A judgment may not be collaterally attacked by a party to the action in whose name it is entered or by one in privity with a party to the judgment. Hull v. Rolfsrud, 65 N.W.2d 94 (N.D. 1954). An exception to this rule is that a judgment may be collaterally attacked if the court lacks jurisdiction to enter the judgment and the lack of jurisdiction is obvious from the record. Texaco Oil Co. v. Mosser, 299 N.W.2d 191 (N.D. 1980); Lende v. Wiedmeier, 179 N.W.2d 736 (N.D. 1970). In Farrington v. Swenson, 210 N.W.2d 82, 84 (N.D. 1973) we noted:
"Generally, a judgment is not subject in a collateral proceeding to all exceptions that might be taken to it on direct attack. 46 Am.Jur.2d Judgments, Sec. 541, p. 797. The presumptions of law in favor of the validity of judgments rendered by courts of competent jurisdiction, and the conclusions of such presumptions, are particularly applicable in a collateral proceeding. The mere fact that a judgment is voidable does not render it subject to collateral attack. A judgment may be attacked only by direct action, and by taking the proper steps to have it set aside or modified by direct attack in the proceedings in which it was rendered. Rule 60, N.D.R.Civ.P. Some courts have held that a judgment may not be collaterally attacked except for lack of jurisdiction of the court which rendered it. Austin v. Austin, 173 Mich. 47, 138 N.W. 237 (1912)."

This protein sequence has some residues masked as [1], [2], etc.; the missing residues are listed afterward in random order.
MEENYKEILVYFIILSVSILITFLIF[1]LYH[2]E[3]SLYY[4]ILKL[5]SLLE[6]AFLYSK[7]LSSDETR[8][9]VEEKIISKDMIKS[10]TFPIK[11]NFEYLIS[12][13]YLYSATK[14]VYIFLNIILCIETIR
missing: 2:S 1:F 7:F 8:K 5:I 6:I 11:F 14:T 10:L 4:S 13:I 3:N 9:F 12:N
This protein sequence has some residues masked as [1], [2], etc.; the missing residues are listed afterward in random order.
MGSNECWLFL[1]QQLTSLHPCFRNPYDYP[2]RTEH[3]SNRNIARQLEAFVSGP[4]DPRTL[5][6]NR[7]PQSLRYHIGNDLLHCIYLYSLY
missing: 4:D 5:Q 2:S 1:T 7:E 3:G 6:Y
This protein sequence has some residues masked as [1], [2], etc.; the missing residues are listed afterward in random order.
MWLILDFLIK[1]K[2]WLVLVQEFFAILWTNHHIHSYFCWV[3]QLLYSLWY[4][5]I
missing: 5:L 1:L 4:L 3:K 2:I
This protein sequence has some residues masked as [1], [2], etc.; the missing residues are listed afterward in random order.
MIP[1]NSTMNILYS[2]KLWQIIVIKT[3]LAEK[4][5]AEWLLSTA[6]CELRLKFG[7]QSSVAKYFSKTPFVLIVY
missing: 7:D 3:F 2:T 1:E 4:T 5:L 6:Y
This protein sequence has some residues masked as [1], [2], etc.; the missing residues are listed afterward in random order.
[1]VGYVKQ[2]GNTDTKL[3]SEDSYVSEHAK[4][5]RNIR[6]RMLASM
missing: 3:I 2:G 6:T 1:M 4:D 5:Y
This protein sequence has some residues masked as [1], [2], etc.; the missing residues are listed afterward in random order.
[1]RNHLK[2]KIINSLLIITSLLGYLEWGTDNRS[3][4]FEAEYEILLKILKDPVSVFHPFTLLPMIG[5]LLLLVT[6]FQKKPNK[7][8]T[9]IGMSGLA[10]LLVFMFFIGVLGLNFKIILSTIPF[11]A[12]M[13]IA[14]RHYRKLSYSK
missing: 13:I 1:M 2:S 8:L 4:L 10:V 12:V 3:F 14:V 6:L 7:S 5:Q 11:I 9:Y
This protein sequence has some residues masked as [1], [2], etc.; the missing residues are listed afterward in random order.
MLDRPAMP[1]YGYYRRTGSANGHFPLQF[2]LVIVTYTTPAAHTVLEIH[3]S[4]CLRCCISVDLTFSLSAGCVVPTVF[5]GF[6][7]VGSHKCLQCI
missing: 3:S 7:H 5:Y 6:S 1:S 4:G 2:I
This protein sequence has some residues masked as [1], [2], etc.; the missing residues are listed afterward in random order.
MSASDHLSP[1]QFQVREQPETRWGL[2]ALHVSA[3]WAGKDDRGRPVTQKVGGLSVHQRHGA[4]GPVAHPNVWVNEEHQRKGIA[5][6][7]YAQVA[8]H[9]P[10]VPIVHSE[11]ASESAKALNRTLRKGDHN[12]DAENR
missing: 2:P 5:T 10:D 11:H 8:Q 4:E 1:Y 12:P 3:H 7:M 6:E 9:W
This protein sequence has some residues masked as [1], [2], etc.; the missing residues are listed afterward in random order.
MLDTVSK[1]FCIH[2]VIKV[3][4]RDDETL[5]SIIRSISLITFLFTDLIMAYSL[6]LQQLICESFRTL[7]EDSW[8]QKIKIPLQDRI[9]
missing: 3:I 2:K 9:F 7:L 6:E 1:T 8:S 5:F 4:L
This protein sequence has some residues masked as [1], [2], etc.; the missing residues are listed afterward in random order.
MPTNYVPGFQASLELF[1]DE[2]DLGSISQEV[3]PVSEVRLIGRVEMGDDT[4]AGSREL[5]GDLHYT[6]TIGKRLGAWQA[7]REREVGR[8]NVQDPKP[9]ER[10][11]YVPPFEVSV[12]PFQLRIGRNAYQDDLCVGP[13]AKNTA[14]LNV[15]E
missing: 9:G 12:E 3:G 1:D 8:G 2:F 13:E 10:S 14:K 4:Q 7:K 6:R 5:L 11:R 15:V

In this instance Martinson has not challenged the court's jurisdiction in civil 9264. Rather, Martinson has raised several questions which should have been resolved by post judgment motion instead of by collateral attack in the instant proceeding. Accordingly, we believe the doctrines of collateral attack and res judicata preclude Martinson from raising these questions in the instant action.